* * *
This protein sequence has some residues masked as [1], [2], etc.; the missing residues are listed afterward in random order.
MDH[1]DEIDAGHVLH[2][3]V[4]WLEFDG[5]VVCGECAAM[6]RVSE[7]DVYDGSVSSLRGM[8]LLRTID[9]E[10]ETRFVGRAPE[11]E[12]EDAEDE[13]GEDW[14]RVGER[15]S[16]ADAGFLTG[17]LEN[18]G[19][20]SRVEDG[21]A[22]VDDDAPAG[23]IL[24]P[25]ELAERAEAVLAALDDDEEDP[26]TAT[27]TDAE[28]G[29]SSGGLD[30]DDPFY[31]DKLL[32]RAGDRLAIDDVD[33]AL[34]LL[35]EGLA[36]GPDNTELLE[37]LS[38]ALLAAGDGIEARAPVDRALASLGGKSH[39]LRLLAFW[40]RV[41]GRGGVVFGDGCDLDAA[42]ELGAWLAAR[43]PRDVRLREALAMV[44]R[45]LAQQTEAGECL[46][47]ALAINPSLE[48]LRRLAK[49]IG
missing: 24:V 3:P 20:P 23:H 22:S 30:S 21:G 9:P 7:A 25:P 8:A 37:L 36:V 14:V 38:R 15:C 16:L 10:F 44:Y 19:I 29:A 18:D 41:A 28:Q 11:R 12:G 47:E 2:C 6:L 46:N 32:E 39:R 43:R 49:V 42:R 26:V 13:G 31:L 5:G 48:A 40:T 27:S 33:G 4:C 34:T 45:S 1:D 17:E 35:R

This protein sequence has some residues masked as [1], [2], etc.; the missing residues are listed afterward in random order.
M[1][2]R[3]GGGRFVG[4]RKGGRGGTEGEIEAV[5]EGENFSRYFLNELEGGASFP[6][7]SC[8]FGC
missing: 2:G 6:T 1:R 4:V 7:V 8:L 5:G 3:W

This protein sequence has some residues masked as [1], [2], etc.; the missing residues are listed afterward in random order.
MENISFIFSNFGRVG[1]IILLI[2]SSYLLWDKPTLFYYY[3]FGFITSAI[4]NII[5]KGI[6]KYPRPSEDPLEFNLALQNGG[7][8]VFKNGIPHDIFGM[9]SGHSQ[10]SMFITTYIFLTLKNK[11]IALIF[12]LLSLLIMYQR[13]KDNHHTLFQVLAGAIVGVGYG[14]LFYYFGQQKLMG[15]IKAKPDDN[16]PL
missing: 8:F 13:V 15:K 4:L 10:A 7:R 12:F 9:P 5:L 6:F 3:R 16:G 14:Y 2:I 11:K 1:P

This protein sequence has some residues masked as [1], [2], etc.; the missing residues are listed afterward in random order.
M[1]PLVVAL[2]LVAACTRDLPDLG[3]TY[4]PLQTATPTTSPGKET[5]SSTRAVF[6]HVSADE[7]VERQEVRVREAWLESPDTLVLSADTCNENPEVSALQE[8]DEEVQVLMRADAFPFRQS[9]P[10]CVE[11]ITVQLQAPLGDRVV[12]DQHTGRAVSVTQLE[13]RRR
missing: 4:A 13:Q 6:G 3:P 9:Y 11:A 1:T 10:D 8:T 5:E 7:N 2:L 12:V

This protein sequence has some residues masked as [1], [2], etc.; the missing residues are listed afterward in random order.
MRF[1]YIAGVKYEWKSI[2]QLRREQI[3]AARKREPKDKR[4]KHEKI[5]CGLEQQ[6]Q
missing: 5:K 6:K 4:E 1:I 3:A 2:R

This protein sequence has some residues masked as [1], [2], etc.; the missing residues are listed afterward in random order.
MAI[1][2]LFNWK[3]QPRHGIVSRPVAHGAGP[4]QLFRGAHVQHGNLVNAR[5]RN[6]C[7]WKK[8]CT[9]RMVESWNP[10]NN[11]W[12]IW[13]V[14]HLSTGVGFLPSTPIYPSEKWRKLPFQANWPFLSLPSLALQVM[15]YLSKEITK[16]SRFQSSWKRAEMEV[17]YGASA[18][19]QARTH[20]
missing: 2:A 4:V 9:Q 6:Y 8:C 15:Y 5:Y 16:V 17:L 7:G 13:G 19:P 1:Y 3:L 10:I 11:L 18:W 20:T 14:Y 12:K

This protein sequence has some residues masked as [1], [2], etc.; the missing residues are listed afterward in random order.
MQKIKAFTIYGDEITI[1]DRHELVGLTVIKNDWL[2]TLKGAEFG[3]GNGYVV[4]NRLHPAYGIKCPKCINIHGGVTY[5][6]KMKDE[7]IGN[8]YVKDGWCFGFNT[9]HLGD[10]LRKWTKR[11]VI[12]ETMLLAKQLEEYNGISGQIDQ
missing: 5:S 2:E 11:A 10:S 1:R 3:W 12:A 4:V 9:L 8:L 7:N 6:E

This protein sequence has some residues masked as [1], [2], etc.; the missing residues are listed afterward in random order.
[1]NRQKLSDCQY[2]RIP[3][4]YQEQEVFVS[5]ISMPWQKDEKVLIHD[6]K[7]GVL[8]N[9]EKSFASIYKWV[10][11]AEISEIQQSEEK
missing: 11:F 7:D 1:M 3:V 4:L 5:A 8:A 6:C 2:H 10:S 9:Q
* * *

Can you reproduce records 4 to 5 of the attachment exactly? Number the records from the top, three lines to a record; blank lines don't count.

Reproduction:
This protein sequence has some residues masked as [1], [2], etc.; the missing residues are listed afterward in random order.
M[1]PLVVAL[2]LVAACTRDLPDLG[3]TY[4]PLQTATPTTSPGKET[5]SSTRAVF[6]HVSADE[7]VERQEVRVREAWLESPDTLVLSADTCNENPEVSALQE[8]DEEVQVLMRADAFPFRQS[9]P[10]CVE[11]ITVQLQAPLGDRVV[12]DQHTGRAVSVTQLE[13]RRR
missing: 4:A 13:Q 6:G 3:P 9:Y 11:A 1:T 10:D 8:T 5:E 7:N 2:L 12:V

This protein sequence has some residues masked as [1], [2], etc.; the missing residues are listed afterward in random order.
MRF[1]YIAGVKYEWKSI[2]QLRREQI[3]AARKREPKDKR[4]KHEKI[5]CGLEQQ[6]Q
missing: 5:K 6:K 4:E 1:I 3:A 2:R